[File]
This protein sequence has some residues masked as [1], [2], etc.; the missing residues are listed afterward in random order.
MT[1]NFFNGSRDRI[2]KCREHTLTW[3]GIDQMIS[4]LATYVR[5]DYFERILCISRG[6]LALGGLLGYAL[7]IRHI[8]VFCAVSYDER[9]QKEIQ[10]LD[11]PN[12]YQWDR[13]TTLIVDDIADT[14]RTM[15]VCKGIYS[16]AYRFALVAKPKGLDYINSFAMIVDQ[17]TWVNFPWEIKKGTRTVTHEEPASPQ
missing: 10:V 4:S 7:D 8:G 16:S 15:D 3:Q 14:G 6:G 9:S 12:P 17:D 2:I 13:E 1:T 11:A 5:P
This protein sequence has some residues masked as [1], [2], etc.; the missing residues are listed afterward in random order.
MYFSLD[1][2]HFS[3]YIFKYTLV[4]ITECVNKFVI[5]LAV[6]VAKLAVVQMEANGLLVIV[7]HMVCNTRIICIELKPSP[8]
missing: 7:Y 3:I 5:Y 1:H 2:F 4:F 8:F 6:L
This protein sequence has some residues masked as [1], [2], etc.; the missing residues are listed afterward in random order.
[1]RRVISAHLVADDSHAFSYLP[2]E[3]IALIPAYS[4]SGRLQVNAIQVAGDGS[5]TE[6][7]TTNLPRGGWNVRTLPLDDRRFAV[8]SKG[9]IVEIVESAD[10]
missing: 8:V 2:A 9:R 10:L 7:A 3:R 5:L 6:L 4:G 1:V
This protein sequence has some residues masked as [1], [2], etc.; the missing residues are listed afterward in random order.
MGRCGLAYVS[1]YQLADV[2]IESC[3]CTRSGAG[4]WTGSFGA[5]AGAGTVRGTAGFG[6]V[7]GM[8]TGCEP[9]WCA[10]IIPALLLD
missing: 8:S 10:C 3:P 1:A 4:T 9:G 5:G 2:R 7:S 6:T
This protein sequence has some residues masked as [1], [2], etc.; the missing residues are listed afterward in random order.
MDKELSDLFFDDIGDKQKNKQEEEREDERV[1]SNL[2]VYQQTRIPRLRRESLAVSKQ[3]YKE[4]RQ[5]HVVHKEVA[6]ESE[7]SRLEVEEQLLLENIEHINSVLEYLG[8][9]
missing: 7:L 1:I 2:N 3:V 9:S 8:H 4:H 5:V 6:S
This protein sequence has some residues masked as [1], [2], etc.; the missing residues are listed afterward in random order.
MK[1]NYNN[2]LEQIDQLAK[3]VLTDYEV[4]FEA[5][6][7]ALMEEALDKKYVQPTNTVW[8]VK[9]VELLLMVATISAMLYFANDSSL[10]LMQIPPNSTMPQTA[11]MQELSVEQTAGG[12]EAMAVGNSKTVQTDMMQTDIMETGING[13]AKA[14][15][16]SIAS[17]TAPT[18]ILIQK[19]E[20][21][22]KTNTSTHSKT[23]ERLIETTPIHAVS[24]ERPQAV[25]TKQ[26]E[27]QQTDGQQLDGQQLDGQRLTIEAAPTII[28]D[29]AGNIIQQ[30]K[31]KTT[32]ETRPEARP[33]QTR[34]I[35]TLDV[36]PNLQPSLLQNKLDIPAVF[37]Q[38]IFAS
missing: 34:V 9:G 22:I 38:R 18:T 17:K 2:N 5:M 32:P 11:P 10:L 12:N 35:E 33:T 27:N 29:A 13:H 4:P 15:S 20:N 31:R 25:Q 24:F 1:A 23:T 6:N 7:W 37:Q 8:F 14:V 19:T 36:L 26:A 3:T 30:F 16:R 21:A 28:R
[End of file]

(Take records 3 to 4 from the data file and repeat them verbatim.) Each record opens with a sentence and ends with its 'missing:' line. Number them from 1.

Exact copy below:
This protein sequence has some residues masked as [1], [2], etc.; the missing residues are listed afterward in random order.
[1]RRVISAHLVADDSHAFSYLP[2]E[3]IALIPAYS[4]SGRLQVNAIQVAGDGS[5]TE[6][7]TTNLPRGGWNVRTLPLDDRRFAV[8]SKG[9]IVEIVESAD[10]
missing: 8:V 2:A 9:R 10:L 7:A 3:R 5:L 6:L 4:G 1:V
This protein sequence has some residues masked as [1], [2], etc.; the missing residues are listed afterward in random order.
MGRCGLAYVS[1]YQLADV[2]IESC[3]CTRSGAG[4]WTGSFGA[5]AGAGTVRGTAGFG[6]V[7]GM[8]TGCEP[9]WCA[10]IIPALLLD
missing: 8:S 10:C 3:P 1:A 4:T 9:G 5:G 2:R 7:S 6:T